How Japan’s Olympic success has been followed by COVID failure

PTI, Aug 30, 2021, 9:26 AM IST

From a sporting perspective, the Tokyo Olympics were a massive success for Japan. Finishing third behind the Olympic behemoths of the US and China, Japan secured a record 27 gold medals. Yet, as the closing ceremony reached a crescendo, on the Tokyo streets ambulances were taking patients from hospital to hospital in a desperate search for available beds.

During the first week of August, there were 2,897 cases of ambulances unable to admit patients to hospitals nationwide, a sharp increase from previous weeks. And with the delta variant now dominant, each day is currently seeing a record-breaking number of new COVID-19 cases.

Just before the Olympics, everything had seemed to be on track: Japan’s vaccination programme had just reached the impressive milestone of one million vaccinations per day, case numbers were manageable, and both the International Olympic Committee and the Japanese government had promised a “safe and secure” games. Since then, though, Japan’s situation has nosedived.

Operating in ‘disaster mode’ Japan is now facing not only record cases, but also record numbers of severely ill patients: 1,974 as of August 26 2021. In Tokyo alone, daily infections have topped 4,000 throughout August, including more than 270 severe cases at the time of writing.

New guidelines stipulating that only high-risk patients be hospitalised mean that more than 20,000 infected individuals in Tokyo are staying at home. Unsurprisingly, reports are emerging of patients whose conditions have deteriorated rapidly, in some cases ending in death.

To deal with this spike of patients unable to receive medical care, the prime minister, Yoshihide Suga, has outlined plans to set up “oxygen stations” to give supplemental oxygen outside of hospital and to offer the Ronapreve antibody cocktail treatment for patients to use at home.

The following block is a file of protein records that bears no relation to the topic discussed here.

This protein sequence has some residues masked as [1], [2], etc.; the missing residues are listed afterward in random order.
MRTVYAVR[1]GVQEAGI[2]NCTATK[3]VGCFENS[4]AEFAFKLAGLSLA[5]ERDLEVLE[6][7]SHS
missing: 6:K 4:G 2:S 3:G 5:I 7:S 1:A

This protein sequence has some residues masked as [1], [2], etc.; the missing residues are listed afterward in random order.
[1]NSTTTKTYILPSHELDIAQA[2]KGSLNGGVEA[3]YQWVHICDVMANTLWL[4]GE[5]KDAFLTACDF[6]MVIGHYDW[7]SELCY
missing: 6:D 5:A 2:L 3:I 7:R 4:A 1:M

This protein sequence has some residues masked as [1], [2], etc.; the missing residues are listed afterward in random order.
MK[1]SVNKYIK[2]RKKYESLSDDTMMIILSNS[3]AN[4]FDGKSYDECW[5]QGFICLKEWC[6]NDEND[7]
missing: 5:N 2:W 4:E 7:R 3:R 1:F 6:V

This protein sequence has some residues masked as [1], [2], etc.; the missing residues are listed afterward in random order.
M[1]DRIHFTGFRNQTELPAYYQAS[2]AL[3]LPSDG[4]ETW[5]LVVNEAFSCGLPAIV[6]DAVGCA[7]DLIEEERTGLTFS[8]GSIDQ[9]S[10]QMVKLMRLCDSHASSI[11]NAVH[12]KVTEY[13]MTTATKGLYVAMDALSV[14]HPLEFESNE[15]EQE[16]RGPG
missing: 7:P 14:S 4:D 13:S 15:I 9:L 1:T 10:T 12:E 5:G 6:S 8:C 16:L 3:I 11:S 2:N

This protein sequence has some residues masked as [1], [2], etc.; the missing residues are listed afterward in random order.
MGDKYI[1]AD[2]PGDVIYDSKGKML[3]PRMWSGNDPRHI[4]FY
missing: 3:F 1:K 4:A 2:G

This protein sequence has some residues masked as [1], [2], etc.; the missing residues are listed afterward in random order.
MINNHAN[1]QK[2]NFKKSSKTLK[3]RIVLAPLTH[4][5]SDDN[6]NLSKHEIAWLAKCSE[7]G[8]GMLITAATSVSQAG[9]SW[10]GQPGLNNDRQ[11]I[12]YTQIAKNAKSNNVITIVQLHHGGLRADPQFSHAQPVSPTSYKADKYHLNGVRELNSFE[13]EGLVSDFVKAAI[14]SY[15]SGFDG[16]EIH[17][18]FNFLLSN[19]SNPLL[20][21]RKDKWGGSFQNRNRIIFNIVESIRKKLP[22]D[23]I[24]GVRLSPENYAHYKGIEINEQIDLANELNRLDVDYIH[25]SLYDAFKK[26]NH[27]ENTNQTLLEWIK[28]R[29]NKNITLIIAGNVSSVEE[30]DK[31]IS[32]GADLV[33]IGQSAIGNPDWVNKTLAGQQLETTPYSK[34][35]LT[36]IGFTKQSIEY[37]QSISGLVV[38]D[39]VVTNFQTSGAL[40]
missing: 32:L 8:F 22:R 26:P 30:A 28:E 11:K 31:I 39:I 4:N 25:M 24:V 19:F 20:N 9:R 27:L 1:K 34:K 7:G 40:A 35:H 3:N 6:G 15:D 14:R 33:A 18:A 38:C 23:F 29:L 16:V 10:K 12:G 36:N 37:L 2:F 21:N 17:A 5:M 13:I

The government’s expert panel has described the situation as “out of control”, with the capital’s hospitals now operating in “disaster mode”. The panel is advising that at this stage, the public should take its own measures to protect itself from the virus. Public attention has fixed on the Tokyo metropolitan area, but the virus has now spread and is rampant throughout the country.

The role of the Olympics There was widespread opposition to the staging of the Olympics before they began, as the public was sceptical of the claims of “risk-free” games. Undoubtedly the event helped the virus spread.

In the end it was not the athletes that were the problem, but rather the mixed messaging of staging the world’s biggest mega-event in the middle of a pandemic. Despite spectators not being allowed into Olympic venues, people still gathered to watch the games in parks and bars across the country. Public compliance with government measures deteriorated.

As the Suga government’s own chief COVID-19 expert, Shigeru Omi, has explained, the Olympics “affected the public’s perception” of the crisis, weakening the government’s own stay-at-home message and undermining the declaration of a state of emergency.